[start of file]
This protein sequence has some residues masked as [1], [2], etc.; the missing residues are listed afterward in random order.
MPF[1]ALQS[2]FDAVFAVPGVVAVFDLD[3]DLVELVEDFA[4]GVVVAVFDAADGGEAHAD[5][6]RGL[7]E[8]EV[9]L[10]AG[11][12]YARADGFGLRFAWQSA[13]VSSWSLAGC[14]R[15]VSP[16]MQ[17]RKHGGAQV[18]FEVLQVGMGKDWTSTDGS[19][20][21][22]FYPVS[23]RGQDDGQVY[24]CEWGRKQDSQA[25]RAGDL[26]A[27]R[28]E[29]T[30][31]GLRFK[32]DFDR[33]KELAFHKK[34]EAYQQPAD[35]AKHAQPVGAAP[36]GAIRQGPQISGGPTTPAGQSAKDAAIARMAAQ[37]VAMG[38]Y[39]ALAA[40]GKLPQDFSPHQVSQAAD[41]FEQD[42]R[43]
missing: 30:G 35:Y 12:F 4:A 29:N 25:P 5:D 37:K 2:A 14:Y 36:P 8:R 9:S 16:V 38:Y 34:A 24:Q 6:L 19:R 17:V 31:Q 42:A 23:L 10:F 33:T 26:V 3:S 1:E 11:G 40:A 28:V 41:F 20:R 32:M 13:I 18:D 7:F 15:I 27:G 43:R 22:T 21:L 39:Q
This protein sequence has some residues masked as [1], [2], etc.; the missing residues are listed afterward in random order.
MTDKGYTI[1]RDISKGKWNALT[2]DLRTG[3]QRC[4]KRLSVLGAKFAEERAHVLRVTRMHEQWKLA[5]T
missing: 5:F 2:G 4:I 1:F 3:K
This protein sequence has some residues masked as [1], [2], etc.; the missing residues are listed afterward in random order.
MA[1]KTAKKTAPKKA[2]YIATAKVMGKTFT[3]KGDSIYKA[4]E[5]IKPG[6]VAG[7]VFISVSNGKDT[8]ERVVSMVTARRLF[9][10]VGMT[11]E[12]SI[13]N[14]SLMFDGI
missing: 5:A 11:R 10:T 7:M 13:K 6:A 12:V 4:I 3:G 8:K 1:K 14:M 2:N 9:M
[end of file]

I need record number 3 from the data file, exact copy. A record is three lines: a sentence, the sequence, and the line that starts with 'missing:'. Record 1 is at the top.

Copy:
This protein sequence has some residues masked as [1], [2], etc.; the missing residues are listed afterward in random order.
MA[1]KTAKKTAPKKA[2]YIATAKVMGKTFT[3]KGDSIYKA[4]E[5]IKPG[6]VAG[7]VFISVSNGKDT[8]ERVVSMVTARRLF[9][10]VGMT[11]E[12]SI[13]N[14]SLMFDGI
missing: 5:A 11:R 10:T 7:M 13:K 6:A 12:V 4:I 3:G 8:K 1:K 14:M 2:N 9:M